Kruger said the case was the wrong vehicle for deciding the issue.
Liu, Cuellar and a Democratic appointee filling in on the court disagreed, citing the California Constitution’s protection of privacy.
California’s top court has the final say on state law, and justices in the past have used the California Constitution to forge a progressive path independent of the U.S. Supreme Court.
California, for instance, struck down laws prohibiting interracial marriage and same-sex marriage before the U.S. Supreme Court acted.
Kruger also joined the more conservative justices in voting against review of a case in which Orange County judges challenged the district attorney’s office for refusing to appear before a judge who had angered the prosecutors.
Chemerinsky, who represented the judges against the prosecutors, said the court of appeal, which ruled 2 to 1 for the prosecutors, clearly had expected the state high court to take the case.
Kruger was a mystery to most of California’s legal community when Brown chose her for the court. She had spent most of her career out of state.
California Court of Appeal Justice J. Anthony Kline, a friend of Brown’s, said she came highly recommended.
U.S. Supreme Court Justice Elena Kagan was “incredibly effusive about her” and called her “one of the best advocates in the Department of Justice,” Kline said.
Brown offered her the position the day after interviewing her, Kruger said, and she soon packed up her family and moved from Washington to the East Bay. She will appear on the November ballot unopposed for a 12-year term.
Kruger grew up in Pasadena and South Pasadena, the daughter of two doctors, one a native of Jamaica, the other the son of Eastern European Jewish immigrants.
She attended Pasadena’s prestigious Polytechnic School, where alumnus Joe Mathews, now a journalist, recalled her as a “nerdy student in a nerdy school.”
After school she often hung around her mother’s pediatric practice, where she did homework amid the sounds of crying babies and made little ornaments from tongue depressors and cotton swabs.
She has several half-siblings and regards as a sister a cousin from Jamaica who lived with her family when Kruger was a teenager.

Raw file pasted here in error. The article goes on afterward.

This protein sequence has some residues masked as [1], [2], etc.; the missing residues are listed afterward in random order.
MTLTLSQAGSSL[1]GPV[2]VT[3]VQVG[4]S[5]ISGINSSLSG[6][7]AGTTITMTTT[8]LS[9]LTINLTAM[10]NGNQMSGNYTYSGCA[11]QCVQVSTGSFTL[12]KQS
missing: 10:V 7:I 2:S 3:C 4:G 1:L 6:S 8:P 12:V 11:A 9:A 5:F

Kruger received her undergraduate degree from Harvard and law degree from Yale, where she also was the first black woman to be editor in chief of the law journal.
In interviews, her colleagues on the court described her as quiet and even-tempered with a sparkling sense of humor that can be self-deprecating. They said she writes well, researches thoroughly and can concisely and quickly summarize complicated matters.
“She is just a very careful jurist,” said Justice Carol A. Corrigan, an appointee of former Gov. Arnold Schwarzenegger, when asked if Kruger was more conservative than Brown’s other picks.
Though Kruger is confident, she does not seek the limelight, those who know her said.
UC Berkeley law professor Melissa Murray, who studied law with Kruger at Yale, recalled that black law students organized a dinner party to celebrate Kruger landing at the helm of the law review, an important milestone. They gave speeches about what her achievement meant to them.
Kruger, though, just seemed to want to get the attention off her, said Murray.
“I don’t think she is someone who clamors for it all,” Murray said.
While some justices prefer tablets, Kruger, a high school and college journalist, likes paper. She usually has a tall stack of written briefs next to her on the bench.
”There is nothing like having a pen in your hand,” she said with a sigh.
She likes literary fiction, particularly the works of Zadie Smith, but as a high court justice and a mother of two young children, her free time is limited.
“I will confess that much of my pleasure reading is limited to ‘Goodnight Moon,’” she said.